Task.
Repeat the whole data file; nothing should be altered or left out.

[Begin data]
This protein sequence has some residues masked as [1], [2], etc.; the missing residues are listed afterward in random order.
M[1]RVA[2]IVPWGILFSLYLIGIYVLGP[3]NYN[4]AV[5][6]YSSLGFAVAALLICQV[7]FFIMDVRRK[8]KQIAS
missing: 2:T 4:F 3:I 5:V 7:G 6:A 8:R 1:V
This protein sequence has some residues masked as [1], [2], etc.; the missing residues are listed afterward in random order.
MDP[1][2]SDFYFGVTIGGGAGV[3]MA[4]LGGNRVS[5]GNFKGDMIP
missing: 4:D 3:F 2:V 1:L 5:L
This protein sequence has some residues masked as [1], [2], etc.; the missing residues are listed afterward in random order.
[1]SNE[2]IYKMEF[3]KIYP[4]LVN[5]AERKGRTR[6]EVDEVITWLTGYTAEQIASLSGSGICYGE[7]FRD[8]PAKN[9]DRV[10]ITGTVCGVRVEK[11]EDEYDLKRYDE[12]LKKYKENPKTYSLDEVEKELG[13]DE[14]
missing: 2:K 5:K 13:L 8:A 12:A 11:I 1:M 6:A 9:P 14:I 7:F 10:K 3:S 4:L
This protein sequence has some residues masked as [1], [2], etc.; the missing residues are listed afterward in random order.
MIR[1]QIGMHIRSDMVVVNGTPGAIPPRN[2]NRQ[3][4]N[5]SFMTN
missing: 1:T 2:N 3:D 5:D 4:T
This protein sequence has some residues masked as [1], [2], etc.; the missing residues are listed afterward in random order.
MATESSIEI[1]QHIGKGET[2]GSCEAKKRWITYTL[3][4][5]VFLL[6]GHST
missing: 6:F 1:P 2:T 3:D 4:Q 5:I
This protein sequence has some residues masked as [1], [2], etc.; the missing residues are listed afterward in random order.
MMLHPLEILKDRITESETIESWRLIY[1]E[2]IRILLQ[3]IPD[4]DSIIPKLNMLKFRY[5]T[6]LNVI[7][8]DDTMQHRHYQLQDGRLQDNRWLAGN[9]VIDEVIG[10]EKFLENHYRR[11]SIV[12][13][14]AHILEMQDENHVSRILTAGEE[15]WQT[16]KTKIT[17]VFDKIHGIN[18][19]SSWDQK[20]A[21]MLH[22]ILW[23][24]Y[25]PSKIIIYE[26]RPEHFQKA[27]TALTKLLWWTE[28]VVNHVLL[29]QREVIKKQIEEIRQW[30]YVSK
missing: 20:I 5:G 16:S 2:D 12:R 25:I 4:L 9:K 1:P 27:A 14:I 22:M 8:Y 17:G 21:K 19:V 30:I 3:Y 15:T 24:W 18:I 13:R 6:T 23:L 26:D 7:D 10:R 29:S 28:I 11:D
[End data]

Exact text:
This protein sequence has some residues masked as [1], [2], etc.; the missing residues are listed afterward in random order.
M[1]RVA[2]IVPWGILFSLYLIGIYVLGP[3]NYN[4]AV[5][6]YSSLGFAVAALLICQV[7]FFIMDVRRK[8]KQIAS
missing: 2:T 4:F 3:I 5:V 7:G 6:A 8:R 1:V
This protein sequence has some residues masked as [1], [2], etc.; the missing residues are listed afterward in random order.
MDP[1][2]SDFYFGVTIGGGAGV[3]MA[4]LGGNRVS[5]GNFKGDMIP
missing: 4:D 3:F 2:V 1:L 5:L
This protein sequence has some residues masked as [1], [2], etc.; the missing residues are listed afterward in random order.
[1]SNE[2]IYKMEF[3]KIYP[4]LVN[5]AERKGRTR[6]EVDEVITWLTGYTAEQIASLSGSGICYGE[7]FRD[8]PAKN[9]DRV[10]ITGTVCGVRVEK[11]EDEYDLKRYDE[12]LKKYKENPKTYSLDEVEKELG[13]DE[14]
missing: 2:K 5:K 13:L 8:A 12:A 11:I 1:M 6:A 9:P 14:I 7:F 10:K 3:S 4:L
This protein sequence has some residues masked as [1], [2], etc.; the missing residues are listed afterward in random order.
MIR[1]QIGMHIRSDMVVVNGTPGAIPPRN[2]NRQ[3][4]N[5]SFMTN
missing: 1:T 2:N 3:D 5:D 4:T
This protein sequence has some residues masked as [1], [2], etc.; the missing residues are listed afterward in random order.
MATESSIEI[1]QHIGKGET[2]GSCEAKKRWITYTL[3][4][5]VFLL[6]GHST
missing: 6:F 1:P 2:T 3:D 4:Q 5:I
This protein sequence has some residues masked as [1], [2], etc.; the missing residues are listed afterward in random order.
MMLHPLEILKDRITESETIESWRLIY[1]E[2]IRILLQ[3]IPD[4]DSIIPKLNMLKFRY[5]T[6]LNVI[7][8]DDTMQHRHYQLQDGRLQDNRWLAGN[9]VIDEVIG[10]EKFLENHYRR[11]SIV[12][13][14]AHILEMQDENHVSRILTAGEE[15]WQT[16]KTKIT[17]VFDKIHGIN[18][19]SSWDQK[20]A[21]MLH[22]ILW[23][24]Y[25]PSKIIIYE[26]RPEHFQKA[27]TALTKLLWWTE[28]VVNHVLL[29]QREVIKKQIEEIRQW[30]YVSK
missing: 20:I 5:G 16:S 2:D 12:R 25:I 4:L 9:K 1:P 27:A 14:I 22:M 8:Y 17:G 21:K 19:V 30:I 3:Y 15:T 24:W 18:I 13:R 6:T 23:L 26:D 7:D 10:R 29:S 28:I 11:D